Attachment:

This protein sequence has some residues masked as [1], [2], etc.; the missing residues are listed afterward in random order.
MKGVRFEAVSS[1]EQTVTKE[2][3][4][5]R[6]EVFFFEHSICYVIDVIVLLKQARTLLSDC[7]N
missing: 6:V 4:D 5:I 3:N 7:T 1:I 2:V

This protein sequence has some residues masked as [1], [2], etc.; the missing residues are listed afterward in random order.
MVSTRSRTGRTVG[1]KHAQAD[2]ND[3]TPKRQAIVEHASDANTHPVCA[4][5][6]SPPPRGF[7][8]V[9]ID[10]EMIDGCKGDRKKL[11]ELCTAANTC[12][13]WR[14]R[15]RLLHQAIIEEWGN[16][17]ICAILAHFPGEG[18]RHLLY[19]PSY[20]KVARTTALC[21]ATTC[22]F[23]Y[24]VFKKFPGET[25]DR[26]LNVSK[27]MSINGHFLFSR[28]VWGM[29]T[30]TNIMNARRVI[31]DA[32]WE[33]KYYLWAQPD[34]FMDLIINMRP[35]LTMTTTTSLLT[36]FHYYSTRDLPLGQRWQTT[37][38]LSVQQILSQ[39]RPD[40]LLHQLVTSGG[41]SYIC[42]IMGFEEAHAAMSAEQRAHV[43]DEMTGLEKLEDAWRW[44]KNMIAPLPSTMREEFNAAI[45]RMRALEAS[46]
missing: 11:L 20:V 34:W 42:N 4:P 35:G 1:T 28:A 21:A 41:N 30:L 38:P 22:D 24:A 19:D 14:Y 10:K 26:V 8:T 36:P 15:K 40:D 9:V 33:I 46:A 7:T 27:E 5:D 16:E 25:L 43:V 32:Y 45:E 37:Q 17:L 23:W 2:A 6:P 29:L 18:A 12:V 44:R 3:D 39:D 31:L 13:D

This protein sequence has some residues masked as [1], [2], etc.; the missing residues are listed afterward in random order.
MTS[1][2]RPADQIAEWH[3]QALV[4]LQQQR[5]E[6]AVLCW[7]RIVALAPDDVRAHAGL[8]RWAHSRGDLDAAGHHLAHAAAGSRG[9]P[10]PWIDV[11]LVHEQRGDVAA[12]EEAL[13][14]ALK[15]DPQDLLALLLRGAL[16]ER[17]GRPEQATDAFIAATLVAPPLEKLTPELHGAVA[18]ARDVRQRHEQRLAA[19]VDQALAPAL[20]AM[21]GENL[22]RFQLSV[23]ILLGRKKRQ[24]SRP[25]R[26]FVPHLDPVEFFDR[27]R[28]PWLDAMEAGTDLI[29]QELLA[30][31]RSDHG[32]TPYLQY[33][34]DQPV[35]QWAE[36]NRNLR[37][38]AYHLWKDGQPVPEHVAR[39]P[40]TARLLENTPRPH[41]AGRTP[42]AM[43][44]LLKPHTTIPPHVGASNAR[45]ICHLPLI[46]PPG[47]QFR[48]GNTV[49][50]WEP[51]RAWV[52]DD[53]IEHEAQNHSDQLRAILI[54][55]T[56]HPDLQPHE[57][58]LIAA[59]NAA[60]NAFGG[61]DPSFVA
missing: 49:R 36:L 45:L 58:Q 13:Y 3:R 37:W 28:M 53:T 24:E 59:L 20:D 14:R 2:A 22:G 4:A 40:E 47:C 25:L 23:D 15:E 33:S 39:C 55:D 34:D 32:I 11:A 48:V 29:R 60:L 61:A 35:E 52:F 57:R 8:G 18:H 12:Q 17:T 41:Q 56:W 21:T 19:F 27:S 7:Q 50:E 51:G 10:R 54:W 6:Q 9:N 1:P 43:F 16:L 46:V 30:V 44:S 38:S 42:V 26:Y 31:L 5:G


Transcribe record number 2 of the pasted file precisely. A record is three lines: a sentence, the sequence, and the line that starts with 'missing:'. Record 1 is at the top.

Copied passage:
This protein sequence has some residues masked as [1], [2], etc.; the missing residues are listed afterward in random order.
MVSTRSRTGRTVG[1]KHAQAD[2]ND[3]TPKRQAIVEHASDANTHPVCA[4][5][6]SPPPRGF[7][8]V[9]ID[10]EMIDGCKGDRKKL[11]ELCTAANTC[12][13]WR[14]R[15]RLLHQAIIEEWGN[16][17]ICAILAHFPGEG[18]RHLLY[19]PSY[20]KVARTTALC[21]ATTC[22]F[23]Y[24]VFKKFPGET[25]DR[26]LNVSK[27]MSINGHFLFSR[28]VWGM[29]T[30]TNIMNARRVI[31]DA[32]WE[33]KYYLWAQPD[34]FMDLIINMRP[35]LTMTTTTSLLT[36]FHYYSTRDLPLGQRWQTT[37][38]LSVQQILSQ[39]RPD[40]LLHQLVTSGG[41]SYIC[42]IMGFEEAHAAMSAEQRAHV[43]DEMTGLEKLEDAWRW[44]KNMIAPLPSTMREEFNAAI[45]RMRALEAS[46]
missing: 11:L 20:V 34:W 42:N 4:P 35:G 1:T 28:A 21:A 41:N 30:L 38:P 22:D 24:A 19:D 14:Y 10:K 26:V 8:T 36:P 15:K 40:D 9:V 33:I 46:A 7:T 27:E 5:D 16:E 25:L 43:V 32:Y 45:E 37:Q 17:L 23:W 2:A 6:P 29:L 18:A 12:V 44:R 3:D 39:D 31:L 13:D